Monthly Archives: July 2018
Photo c Marc Ablett
The day we had been waiting for all event finally arrived. 15 – 18 knots of Lake Garda goodness rolled in early from the South and it was all to play for with the European Championship on the line.
Tom Trotman from Australia was in a strong position heading into the final day and consolidated with a 1,2,2 scorecard to take the overall event from Bruce Curson of New Zealand who finished with two bullets in the final two races. It will be fantastic to see these guys go head to head again at the WASZP Games in Perth 2019.
The battle for the overall European Championship was much more intense with 17 year old Nicolai Jacobsen holding a slight advantage over French sailor Pierre Leboucher. In the first race of the day Jacobsen put one hand on the trophy by finishing in second place with Leboucher back in fifth. Then in the second race of the day Leboucher was looking really good and chasing hard only to have a sensational crash, picking up a knee injury that all but dashed his championship hopes. Jacobsen then sailed a smart final race to stay out of trouble and take the WASZP European Championship to Norway.
Photos c Marc Ablett
The racing was extremely tight and as good as you will ever see on such a high performance foiling boat. With the standard lifting with every race completed, it was amazing to see fifteen boats coming into an upwind gate at 20 knots boat speed.
In other categories, Italian sailor Margerhita Porro won the Women’s Championship from six others, while Jacobsen won the Youth division. In the Masters category it was Bruce Curson from New Zealand and in the 6.9 rig it was young Richard Schuilthie from Malta.
The GPS speed challenge was also hotly contested with the top speed of the week coming from Norwegian Erik Karlsen with 22.9 knots recorded on the final day. The fastest speed we have seen at an event is still 26.1 knots set by New Zealander Nick Olsen at the Australian nationals.
It is pretty special to see how the WASZP has grown in the last 12 months in particular. We had five separate heat winners ranging from a 14 year old, a 22 year old, a 37 year old former Olympian and a 42 year old. It would be hard to find a class of boat where people from all walks of life and all ages can compete together on the same race course and all be super-competitive.
The WASZP class is still in its infancy, but one thing is for sure, the culture and atmosphere around the sailors is amazing. Everyone is willing to help each other and after racing in the rigging area or in the bar the vibe is amazing. The future is certainly a bright on for the WASZP.
The WASZP European Championships headed to Day 3 with much optimism, the fleet launched at 8:30 am for a 9am start, due to not much action over the first 2 days. The northerly was starting to really funnel in with around 15 knots on the race course.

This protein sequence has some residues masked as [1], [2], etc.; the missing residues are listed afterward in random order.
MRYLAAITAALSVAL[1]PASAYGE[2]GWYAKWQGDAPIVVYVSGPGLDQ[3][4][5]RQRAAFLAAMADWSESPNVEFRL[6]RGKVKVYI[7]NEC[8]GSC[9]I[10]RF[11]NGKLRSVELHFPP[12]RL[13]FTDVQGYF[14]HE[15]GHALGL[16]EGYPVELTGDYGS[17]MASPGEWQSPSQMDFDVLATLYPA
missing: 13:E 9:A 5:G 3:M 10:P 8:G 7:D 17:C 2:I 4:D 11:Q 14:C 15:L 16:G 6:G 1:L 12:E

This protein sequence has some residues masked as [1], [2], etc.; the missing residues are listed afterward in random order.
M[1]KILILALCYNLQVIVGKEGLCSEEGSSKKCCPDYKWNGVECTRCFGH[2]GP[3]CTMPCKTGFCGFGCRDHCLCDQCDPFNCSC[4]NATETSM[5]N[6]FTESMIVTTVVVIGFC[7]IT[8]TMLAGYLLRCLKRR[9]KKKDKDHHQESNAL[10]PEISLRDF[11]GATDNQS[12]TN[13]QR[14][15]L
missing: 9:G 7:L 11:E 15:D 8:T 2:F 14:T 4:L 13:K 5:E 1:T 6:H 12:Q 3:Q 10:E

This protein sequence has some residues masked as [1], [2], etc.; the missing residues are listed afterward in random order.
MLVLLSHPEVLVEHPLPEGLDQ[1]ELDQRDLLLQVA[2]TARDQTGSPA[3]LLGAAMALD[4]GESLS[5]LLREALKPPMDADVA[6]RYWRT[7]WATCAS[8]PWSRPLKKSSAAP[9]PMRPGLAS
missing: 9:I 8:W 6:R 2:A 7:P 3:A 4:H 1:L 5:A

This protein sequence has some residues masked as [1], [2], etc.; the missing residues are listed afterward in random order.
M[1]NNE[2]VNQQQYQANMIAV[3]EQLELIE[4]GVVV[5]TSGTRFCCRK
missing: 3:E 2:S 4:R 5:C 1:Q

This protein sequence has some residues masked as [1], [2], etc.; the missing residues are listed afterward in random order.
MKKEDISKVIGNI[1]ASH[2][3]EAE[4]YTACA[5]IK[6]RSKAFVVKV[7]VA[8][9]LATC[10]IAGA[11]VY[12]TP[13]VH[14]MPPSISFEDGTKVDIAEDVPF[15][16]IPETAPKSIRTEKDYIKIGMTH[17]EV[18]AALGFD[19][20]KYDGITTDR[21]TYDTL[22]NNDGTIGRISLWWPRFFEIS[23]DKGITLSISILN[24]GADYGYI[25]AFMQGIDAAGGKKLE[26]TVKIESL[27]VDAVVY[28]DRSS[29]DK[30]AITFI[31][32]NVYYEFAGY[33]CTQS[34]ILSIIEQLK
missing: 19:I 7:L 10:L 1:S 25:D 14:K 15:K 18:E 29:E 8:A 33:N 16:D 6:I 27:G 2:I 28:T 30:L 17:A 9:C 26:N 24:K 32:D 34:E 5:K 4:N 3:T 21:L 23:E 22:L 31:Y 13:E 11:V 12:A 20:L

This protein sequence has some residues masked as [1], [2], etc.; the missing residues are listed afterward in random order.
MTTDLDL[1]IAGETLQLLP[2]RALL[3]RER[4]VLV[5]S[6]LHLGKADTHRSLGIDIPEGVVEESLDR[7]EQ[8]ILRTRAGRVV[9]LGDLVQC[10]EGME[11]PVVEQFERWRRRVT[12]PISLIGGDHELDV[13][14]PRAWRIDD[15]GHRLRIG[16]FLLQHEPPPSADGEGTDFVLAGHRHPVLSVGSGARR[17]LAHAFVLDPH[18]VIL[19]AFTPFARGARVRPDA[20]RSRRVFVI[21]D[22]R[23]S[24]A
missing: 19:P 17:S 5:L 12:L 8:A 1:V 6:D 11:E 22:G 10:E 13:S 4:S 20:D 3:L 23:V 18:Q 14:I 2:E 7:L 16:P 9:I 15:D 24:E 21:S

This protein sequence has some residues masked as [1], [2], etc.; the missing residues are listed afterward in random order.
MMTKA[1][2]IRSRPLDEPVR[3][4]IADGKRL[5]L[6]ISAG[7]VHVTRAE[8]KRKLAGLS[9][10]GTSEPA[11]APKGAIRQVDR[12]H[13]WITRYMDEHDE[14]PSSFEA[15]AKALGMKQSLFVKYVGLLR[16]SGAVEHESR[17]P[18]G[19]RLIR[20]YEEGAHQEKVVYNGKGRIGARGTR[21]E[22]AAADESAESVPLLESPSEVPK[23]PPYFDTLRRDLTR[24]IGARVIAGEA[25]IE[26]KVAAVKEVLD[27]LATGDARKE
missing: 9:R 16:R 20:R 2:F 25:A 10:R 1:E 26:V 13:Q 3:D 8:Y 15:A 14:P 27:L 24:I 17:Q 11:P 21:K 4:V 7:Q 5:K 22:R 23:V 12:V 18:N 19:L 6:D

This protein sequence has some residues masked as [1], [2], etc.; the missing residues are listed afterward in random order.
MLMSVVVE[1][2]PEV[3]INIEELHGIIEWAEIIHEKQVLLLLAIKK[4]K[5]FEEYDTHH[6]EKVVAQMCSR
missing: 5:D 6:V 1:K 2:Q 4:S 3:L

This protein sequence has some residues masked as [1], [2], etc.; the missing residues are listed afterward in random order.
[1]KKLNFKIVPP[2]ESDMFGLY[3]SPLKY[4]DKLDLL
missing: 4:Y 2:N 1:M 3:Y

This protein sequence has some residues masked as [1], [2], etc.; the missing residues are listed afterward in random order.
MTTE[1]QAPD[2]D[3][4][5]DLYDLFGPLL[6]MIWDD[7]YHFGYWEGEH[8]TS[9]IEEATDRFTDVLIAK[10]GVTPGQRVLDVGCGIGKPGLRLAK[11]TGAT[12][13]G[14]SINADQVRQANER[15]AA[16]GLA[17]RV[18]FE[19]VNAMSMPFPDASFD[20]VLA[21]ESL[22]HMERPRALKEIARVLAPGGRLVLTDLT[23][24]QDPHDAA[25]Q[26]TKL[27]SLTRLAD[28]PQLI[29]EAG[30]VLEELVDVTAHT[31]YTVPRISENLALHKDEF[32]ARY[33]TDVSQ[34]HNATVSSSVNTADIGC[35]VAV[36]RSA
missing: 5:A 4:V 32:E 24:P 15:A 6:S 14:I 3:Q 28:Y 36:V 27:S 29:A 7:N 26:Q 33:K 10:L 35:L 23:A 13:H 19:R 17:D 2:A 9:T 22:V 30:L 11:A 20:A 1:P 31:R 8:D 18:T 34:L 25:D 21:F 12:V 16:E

The start was amazing with 63 WASZP’s all hitting the line at the same time. Norwegian sailor Henrick Haaland had a sensational start in the middle of the line and showed good speed. However by the top mark it was a full on assault from the sailors from down under with Tom Trotman, Jack Abbott, Andrew (Amac) McDougall from Australia and Bruce Curson from New Zealand taking the lead.
Down the run Amac took a low road while the rest stayed up high and were full noise down the first run. Alexander Hoghiem-Dahl was showing some serious wheels posting 21.9 knots in the GPS speed challenge.
Trotman managed to hold on down the second run to fend off Curson by 5 seconds at the finish. Ex-49er sailor Rory Hunter from GBR had a sensational final lap to roar into 3rd place and put the pressure on the overall leaders.
As the Northerly died everyone headed in for a bite to eat and waited for the Southerly to arrive. It finally drifted in at 2pm and the fleet launched for a 2:30 pm start. Finally the conditions we came for. Tom Trotman led from start to finish in race 3 and won in emphatic fashion from Nicolai Jacobsen who has produced a seriously consistent series to be the first European with one day remaining.
In Race 4 New Zealander Bruce Curson jumped the fleet to lead for the first lap, only for a shift to claim a few of the leaders. Former 470 Olympian Pierre Leboucher from France showed a clean pair of heals to claim victory in Race 4. The French team have improved immensely and are the top performing European nation as we speak.
Race 5 was sailed in around 8 – 14knots, conditions which has typified this series. Again the start was hot and all the key performers were there. This time it was Jacobsen from Norway and Festino from France who were in a battle for the lead. Again a massive shuffle in places up the final work provided some serious entertainment for the spectators. With Trotman powering from 6th to 1st and hold the lead to the finish line.
Overall it is Trotman leading from Curson with leading European entrant Nicolai Jacobsen in 3rd with Leboucher not far behind. It is all to play for on the final day of the WASZP European Championships.
Overall it was sensational to finally get our event started with a full day of racing, the competitors are tired, but ready to do it all again tomorrow!